Still waiting for that special someone to spend the rest of your life with? While not necessarily a big deal in many countries in the West, this fact is quite a stigma in Chinese society once you’ve reached the ripe old age of 27 or 28 (for women) or mid-30s (for guys). But, even though Chinese singles have to contend with nagging relatives and pitying glances most of the time, there is one day of the year that is just for them: Singles’ Day.
This holiday is celebrated on November 11th each year, hence its other name, 双十一 (shuang shí yī, meaning “double eleven”) or 光棍节 (guānggùn jié, meaning “bare sticks holiday”). Calling it the bare sticks holiday supposedly comes from the fact that the elevens look like bare sticks and at the same time they apparently represent those single people without a family and progeny who are like tree branches not bearing fruit. Pretty depressing, if you ask me. Especially for a festival that celebrates peoples’ pride in their singleness.
Singles’ Day is one of China’s more recent holidays, created at Nanjing University in only 1993, and spreading to other universities in Nanjing, then other cities, until it became popular all across China. Initially, it was an occasion for singles to party with their equally single friends or attend events meant to help them find their other half.
There are several explanations as to how and why Singles’ Day was brought to life, ranging from it being a matchmaking endeavor by a bunch of bachelors living in one of Nanjing University’s dorms to originating in the tragic love story of a Nanjing University student who lost his girlfriend to cancer. But no matter its origin, it is an observable fact that little more than a decade later, the holiday’s focus has shifted away from celebrating one’s singleness toward one of China’s favorite pastimes – shopping!
The reason for this is probably that single people wanted a holiday that is all about gift-giving, too – just as couples have Valentine’s Day (or the Chinese equivalent, Qixi Festival). In this instance, the singletons are buying themselves gifts, seeing as they do not have a significant other to do it for them. This started after Singles’ Day became more and more well known in different parts of the country in the late 1990s. Then, for November 11th, 2011 (11-11-11, called “Singles’ Day of the Century” by marketers and the media), shopping malls both on- and offline seized the opportunity to tout their products. On the forefront of beneficiaries were Alibaba group’s online giants Taobao and Tmall. After continued success in 2012, Alibaba even registered the term 双十一 (shuang shí yī, meaning “double eleven”) as a trademark and has been threatening legal action against those using it ever since.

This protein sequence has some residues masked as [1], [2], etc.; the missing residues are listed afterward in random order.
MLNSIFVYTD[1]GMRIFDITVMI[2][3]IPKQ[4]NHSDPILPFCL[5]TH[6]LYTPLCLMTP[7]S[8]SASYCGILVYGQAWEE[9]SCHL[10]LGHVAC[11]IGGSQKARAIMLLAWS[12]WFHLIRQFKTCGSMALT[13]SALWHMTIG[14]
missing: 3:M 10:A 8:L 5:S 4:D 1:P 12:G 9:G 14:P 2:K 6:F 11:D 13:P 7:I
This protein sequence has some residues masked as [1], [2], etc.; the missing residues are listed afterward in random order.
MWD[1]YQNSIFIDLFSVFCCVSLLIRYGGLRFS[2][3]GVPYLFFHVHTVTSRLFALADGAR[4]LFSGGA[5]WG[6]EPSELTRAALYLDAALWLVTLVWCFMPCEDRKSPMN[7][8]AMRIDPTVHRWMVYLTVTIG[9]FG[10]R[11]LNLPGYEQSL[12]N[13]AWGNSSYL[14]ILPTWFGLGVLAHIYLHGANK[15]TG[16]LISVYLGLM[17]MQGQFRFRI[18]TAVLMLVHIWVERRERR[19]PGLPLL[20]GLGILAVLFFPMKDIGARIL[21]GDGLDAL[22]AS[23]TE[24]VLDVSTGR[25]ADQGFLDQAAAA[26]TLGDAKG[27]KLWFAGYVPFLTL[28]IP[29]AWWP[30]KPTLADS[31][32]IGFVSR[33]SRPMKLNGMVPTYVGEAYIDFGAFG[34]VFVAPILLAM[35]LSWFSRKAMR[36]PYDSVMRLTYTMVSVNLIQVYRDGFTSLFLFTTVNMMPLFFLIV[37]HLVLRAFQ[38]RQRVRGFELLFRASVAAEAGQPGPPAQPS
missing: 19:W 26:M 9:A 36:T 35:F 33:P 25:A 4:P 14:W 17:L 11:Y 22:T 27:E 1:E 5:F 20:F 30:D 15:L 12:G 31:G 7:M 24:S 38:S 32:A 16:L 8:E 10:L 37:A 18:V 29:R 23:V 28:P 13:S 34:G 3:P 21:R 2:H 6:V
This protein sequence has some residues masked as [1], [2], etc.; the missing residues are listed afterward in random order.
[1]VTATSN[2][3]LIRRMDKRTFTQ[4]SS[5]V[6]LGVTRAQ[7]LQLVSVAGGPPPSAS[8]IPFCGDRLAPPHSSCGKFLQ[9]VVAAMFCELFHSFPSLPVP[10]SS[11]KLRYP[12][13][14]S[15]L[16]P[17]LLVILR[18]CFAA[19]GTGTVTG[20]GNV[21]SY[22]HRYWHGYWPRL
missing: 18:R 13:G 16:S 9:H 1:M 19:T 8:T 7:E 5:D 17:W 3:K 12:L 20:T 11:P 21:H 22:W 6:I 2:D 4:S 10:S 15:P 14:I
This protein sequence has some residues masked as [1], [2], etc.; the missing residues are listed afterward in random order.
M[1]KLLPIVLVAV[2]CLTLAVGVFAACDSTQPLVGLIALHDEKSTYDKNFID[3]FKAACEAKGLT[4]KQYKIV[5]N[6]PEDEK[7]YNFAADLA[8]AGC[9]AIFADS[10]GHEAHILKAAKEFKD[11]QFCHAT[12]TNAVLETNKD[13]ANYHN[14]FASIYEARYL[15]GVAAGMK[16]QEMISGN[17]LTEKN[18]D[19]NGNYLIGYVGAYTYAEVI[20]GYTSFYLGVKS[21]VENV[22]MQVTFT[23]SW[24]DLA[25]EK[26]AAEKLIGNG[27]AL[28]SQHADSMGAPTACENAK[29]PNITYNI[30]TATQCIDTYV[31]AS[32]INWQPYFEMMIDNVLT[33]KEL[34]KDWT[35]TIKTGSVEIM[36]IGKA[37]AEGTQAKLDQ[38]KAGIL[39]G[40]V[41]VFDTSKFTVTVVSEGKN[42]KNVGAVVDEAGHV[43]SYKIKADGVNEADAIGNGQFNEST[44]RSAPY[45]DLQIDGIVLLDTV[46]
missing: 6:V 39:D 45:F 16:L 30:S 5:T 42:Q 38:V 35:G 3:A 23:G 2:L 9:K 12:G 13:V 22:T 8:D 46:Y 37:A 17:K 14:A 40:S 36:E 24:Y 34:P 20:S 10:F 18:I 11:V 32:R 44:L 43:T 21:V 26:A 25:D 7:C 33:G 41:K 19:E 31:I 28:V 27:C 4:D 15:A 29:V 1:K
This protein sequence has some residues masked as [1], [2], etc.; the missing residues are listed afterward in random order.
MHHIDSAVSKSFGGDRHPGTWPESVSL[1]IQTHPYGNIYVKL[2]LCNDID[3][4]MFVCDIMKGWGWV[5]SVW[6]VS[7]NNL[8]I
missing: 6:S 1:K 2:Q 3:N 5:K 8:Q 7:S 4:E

The sheer number of transactions as well as the price of goods sold on this single day (pun intended) is mindboggling. Those of you from the US are used to huge amounts of money spent on certain dates, as Thanksgiving Day, Black Friday and Cyber Monday are when all of the United States hits the stores at the same time. But even the value of the goods sold on all these days combined does not even come close to the wares changing owners on Double 11.
While in 2011, when the shopping frenzy was still in its infancy, Double 11 transactions where on the same level with Cyber Monday sales, they were already more than double these figures in 2012. And by 2013, transactions on that one day had by far outstripped sales of all 3 American shopping feasts combined. Also, the pace is quite different when dealing with Chinese shoppers. Promotional activities often start quite a bit earlier than November 11th itself – i.e. stores give out hóng bǎo (红包, literally red packet, which are used for gifting money) and coupons beforehand, to be used on 11-11 only. So Chinese customers gather their vouchers, their red envelopes, fill their online shopping carts to the brim and patiently wait for the clock to strike midnight to click. And buy. And buy. And buy some more. This is how in 2015, Tmall managed to sell 1 billion yuans’ (about 157 million USD) worth of goods within a whopping 1 minute and 12 seconds! And this number rose to 10 billion yuan (about 1.57 billion USD) after 12 minutes and 28 seconds. Not a bad revenue for less than a quarter of an hour’s work, if you ask me.
Why do the Chinese binge-shop like this on Double 11, you ask? The price slashes are beyond impressive: many items are offered at unbelievable discounts – you can find articles at 10% of their original retail prices! Important side note: in China, discounts are indicated differently. Where in the West, you will have 15% off, for instance, the Chinese will mark the same item marked 8.5折 (zhé in Pinyin), meaning that the article is sold at 85% of the original price. So no need to get excited about 9折 so much, but if you find something marked 1.5折 or even 1折, start celebrating!
To get ready for this year’s shopping extravaganza, make sure you are all set. In case you do not have a Taobao account (Tmall is a part of the Taobao universe, with an established Taobao account, you will be able to purchase on Tmall as well), check out our previous article about setting one up.
So, whether you are single or blissfully (or even un-blissfully) paired up, go shop – online or off – this November 11th! And don’t forget to spread the word about Single’s Day with a mention of this article on WeChat, Twitter, Instagram or Facebook and follow our blog!
Written by Julie Marx